International Business Machines Corporation (Hursley)

IBM is a multinational computer technology and consulting corporation with roots dating back to the nineteenth century.

Overview

IBM utilised our expertise in Microsoft technologies to port their WebSphere MQ product from Unix to Windows NT and then implement additional functionality in subsequent released.

Activities included the provision of system services, exploitation of event logs, internationalisation and bridging the MQ and Win32 security models. Later work required the provision of COM interfaces (MQAI), support for MSCS, integration with Active Directory and LDAP servers and XML based configuration. Members of our team acted as the interface between development and third-line support, which entailed liaison with customers and support staff worldwide to gather information to furnish solutions. Preparation and presentation of courses to IBM employees on COM, MQ, Windows NT internals and development tools.

Technicalities

Provision the Win32 knowledge required to port the MQSeries for UNIX product to Windows NT. The assignment involved extensive work with the Win32 API, using Microsoft Visual C++. Development took place within a team consisting of those knowledgeable in NT or the MQSeries product with members encouraged to transfer knowledge to others, providing a strong base for future developments. Areas of activity included:

  • The writing of an NT service to act as an interface between the NT Service Control Manager and the MQSeries components. This had to respond to start and stop requests, activating the appropriate MQSeries programs.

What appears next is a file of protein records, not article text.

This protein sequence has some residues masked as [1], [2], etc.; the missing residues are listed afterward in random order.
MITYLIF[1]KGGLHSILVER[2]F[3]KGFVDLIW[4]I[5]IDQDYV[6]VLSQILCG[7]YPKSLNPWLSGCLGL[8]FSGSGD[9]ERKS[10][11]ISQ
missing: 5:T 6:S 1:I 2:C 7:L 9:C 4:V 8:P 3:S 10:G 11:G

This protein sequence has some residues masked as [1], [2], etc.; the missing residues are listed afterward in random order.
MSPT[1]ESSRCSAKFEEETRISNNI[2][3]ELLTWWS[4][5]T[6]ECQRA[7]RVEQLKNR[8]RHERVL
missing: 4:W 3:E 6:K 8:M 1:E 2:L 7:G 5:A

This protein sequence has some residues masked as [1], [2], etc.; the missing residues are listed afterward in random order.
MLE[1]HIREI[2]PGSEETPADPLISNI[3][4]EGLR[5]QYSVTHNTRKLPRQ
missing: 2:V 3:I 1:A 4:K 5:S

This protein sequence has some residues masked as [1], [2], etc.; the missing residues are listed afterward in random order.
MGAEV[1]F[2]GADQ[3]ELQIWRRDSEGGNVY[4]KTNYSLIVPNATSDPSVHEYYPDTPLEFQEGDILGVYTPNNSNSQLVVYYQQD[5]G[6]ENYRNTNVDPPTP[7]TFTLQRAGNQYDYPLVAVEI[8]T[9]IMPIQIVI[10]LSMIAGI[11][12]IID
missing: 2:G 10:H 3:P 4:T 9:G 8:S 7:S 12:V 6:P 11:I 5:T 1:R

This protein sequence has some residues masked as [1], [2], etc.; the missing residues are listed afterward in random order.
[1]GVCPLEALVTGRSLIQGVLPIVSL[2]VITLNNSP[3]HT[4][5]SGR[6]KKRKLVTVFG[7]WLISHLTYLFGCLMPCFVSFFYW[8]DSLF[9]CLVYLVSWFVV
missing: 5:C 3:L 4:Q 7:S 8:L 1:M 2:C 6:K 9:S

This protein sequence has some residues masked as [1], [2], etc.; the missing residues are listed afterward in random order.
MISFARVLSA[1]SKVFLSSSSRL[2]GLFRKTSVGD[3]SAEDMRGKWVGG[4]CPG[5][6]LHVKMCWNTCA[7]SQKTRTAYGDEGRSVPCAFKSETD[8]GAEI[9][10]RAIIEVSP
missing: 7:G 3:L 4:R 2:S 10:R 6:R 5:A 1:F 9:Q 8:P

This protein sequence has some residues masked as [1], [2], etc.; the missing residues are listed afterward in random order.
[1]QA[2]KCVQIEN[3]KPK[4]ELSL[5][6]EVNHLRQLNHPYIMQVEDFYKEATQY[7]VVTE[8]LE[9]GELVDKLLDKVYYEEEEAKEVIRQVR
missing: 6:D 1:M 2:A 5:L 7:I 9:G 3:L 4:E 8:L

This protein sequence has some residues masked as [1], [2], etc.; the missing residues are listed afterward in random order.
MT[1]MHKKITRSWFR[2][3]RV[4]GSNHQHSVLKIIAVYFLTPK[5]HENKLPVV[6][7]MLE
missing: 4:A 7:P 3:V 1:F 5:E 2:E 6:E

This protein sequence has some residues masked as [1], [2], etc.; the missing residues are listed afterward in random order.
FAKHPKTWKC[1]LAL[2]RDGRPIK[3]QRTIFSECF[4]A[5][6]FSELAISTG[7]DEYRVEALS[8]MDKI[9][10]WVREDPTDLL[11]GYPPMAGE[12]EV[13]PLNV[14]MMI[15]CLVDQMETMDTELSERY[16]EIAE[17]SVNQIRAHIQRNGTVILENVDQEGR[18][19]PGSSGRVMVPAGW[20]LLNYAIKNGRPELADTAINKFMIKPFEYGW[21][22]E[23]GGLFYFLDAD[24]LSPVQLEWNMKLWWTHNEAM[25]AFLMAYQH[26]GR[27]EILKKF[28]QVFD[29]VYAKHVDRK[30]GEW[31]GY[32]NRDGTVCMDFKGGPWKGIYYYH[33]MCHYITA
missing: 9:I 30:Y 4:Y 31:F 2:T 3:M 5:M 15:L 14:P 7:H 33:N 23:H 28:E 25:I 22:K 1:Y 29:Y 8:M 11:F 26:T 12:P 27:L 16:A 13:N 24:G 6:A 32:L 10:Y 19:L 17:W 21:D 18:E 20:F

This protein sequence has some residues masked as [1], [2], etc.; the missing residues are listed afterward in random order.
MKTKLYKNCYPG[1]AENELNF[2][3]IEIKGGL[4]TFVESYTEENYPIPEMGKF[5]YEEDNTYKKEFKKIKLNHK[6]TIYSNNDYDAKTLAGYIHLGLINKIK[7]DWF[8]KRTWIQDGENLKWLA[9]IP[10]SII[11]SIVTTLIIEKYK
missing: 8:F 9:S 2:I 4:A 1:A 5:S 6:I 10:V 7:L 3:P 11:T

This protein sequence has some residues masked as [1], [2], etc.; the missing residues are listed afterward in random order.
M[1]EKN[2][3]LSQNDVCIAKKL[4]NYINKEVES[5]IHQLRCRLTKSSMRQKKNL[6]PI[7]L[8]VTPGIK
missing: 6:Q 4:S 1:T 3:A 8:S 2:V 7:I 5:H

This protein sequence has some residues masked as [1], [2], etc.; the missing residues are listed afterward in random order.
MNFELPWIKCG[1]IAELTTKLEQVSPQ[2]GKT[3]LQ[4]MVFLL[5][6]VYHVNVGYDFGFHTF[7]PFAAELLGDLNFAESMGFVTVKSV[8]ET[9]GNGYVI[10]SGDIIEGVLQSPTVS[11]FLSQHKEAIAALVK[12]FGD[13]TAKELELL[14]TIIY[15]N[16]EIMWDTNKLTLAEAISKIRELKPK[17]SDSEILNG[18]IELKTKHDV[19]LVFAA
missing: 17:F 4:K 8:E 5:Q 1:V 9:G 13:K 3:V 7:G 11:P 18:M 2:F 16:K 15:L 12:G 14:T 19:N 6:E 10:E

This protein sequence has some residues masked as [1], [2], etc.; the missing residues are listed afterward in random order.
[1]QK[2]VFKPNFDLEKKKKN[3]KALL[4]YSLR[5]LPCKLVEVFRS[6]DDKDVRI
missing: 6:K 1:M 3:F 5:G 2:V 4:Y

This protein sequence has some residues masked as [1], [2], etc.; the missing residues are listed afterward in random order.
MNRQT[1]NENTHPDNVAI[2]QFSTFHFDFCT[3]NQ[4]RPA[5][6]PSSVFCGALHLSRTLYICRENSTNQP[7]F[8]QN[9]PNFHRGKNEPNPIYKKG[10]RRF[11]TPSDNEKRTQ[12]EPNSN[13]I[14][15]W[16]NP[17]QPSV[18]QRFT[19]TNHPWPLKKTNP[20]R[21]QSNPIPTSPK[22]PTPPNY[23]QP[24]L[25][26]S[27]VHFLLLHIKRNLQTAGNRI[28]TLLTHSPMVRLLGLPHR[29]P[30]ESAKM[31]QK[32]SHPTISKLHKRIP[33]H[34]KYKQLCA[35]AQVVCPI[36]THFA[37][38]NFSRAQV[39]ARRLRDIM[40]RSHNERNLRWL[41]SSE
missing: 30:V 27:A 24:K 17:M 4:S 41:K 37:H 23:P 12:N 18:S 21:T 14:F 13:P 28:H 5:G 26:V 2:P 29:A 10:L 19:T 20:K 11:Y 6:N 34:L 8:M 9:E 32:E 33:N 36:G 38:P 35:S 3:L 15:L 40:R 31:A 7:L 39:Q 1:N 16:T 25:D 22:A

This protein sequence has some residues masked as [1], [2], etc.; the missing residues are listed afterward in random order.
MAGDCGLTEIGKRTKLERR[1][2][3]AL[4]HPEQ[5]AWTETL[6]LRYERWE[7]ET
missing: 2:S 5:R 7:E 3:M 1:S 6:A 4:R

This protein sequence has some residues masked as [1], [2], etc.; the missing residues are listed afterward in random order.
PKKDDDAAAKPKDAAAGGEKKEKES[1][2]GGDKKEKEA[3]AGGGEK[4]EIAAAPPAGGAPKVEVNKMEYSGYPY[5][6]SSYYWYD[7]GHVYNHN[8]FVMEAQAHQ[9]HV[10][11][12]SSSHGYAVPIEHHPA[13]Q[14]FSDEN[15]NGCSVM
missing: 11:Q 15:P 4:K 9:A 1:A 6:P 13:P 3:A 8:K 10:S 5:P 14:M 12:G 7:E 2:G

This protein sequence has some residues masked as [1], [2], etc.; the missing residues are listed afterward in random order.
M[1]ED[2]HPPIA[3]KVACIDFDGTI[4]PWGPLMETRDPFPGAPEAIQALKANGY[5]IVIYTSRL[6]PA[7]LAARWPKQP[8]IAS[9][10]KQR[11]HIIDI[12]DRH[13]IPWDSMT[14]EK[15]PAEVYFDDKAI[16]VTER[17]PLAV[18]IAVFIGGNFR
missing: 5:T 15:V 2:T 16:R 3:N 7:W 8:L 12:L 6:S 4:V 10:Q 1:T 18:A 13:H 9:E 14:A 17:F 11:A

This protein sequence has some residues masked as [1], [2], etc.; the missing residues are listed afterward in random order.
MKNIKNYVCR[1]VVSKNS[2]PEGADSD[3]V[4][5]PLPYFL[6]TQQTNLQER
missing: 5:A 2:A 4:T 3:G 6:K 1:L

• The design and development of an installation mechanism using the set-up API provided with the Microsoft software development kit. Besides the normal 'user intensive' method, there was a requirement for unattended installation to be available, where necessary onto remote systems. This program had to be capable of handling product fixes, applying only the patches appropriate to the installed product components.
  • Exception handling within the product was originally based on the UNIX methodology. With the move to Windows NT use could be made of the in-built structured exception handling. Besides capturing and logging exceptions, hooks to error recovery code had to be provided.
  • In order to support the word-wide presence of this product it was necessary to provide internationalised messaging services. This was achieved by storing them within a catalogue with access based on message and language identifiers. Besides producing code to retrieve these messages, an automated catalogue generation system was developed.
  • Errors that occur in the operation of the MQSeries code had to be stored to aid in later problem determination. These were placed into various files with the in-build NT event log being used to provide easy index and access mechanisms.
  • Addition of COM interfaces to provide access to MQSeries (MQAI).
  • Bridging the MQSeries and Win32 security models
  • Generation and appraisal of technical documentation.

With the introduction of Windows 2000 it was possible to exploit the new features offered by the operating system. Areas of activity included:

  • The design, development and documentation of support of the Active Directory Services Interface allowing MQSeries to be controlled via the Active Directory.
  • Implementation of LDAP update and query mechanisms allowing discovery and control of MQSeries by other directory products
  • Design and development within Xerces-C of XML based interface to MQSeries allowing configuration to take place via XML files.
  • Consultancy on the design and implementation of Microsoft Cluster Service (MSCS) support.

Further details on the project